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# splay6 - Advanced Tree Structures Splay Trees(6...

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Introduction A common application of AVL trees and red-black trees is the implementation of dictionaries. The most common dictionary operations are searching, insertion, and deletion. A dictionary is a collection of pairs of the form ( k, e ), where k is a key and e is the element associated with the key k . (equivalently, e is the element whose key is k ), In most forms of dictionaries, no two pairs will have the same key. The following operations are defined on a dictionary: get (k, e) : Get the element e associated with key k from the dictionary. This operation is equivalent to a search in the dictionary. put (k, e) : Put the element e associated with key k into the dictionary. This operation is equivalent to an insertion into the dictionary. remove (k, e) : Remove the element e associated with key k from the dictionary. This operation is equivalent to a deletion from the dictionary. No known data structure provides a better worst-case time complexity for these operations than does a dictionary. However, in many applications of a dictionary, we are less concerned with the time required by an individual operation than we are in the time taken by a sequence of operations. This is the case for applications such as histogramming and best-fit bin packing problems (often implemented using search trees with duplicate values). The complexity of these applications depends on the time taken to perform a sequence of dictionary operations, not on the time required for any individual operation. Splay trees are a variation of binary search trees in which the complexity of an individual dictionary operation is O( n ). However, every sequence of get O(g), put O(p), and remove O(r) operations is done in O(( g + p + r ) log p ) time. This is the same asymptotic complexity as when AVL or red-black trees are used. Empirical results have demonstrated that for random sequences of dictionary operations, splay trees are faster than either AVL trees or red-black trees. As an added bonus, splay trees are easier to code and understand. Splay Trees - 1 Advanced Tree Structures – Splay Trees (6)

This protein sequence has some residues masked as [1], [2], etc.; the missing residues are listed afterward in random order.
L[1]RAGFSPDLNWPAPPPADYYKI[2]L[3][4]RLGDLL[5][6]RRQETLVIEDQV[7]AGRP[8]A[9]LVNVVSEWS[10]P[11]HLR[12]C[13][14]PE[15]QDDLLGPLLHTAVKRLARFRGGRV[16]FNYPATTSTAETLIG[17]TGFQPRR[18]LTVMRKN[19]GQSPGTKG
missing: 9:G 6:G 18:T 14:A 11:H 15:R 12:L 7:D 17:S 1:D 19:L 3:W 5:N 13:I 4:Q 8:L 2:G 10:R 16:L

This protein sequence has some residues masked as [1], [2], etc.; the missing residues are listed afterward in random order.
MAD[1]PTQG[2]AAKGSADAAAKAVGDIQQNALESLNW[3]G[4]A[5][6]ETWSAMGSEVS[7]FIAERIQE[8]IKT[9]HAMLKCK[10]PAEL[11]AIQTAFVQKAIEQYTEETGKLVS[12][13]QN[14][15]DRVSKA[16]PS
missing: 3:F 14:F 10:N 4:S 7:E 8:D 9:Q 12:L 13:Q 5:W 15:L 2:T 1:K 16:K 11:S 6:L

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The Splay Operation The normal search tree operations of searching, insertion, and deletion are performed exactly as they are in a normal binary search tree, however, they are followed by a splay operation that starts at a splay node . When the splay operation terminates, the splay node will have become the root of the search tree. The splay node is selected to be the highest level (i.e., deepest) node, in the resulting tree that was examined (i.e., a comparison was done with the key in this node and the node was either, newly created (insert), removed (delete), or we moved to either the left or right child of this node) during the dictionary operation. Consider the binary search tree shown in Figure 1.
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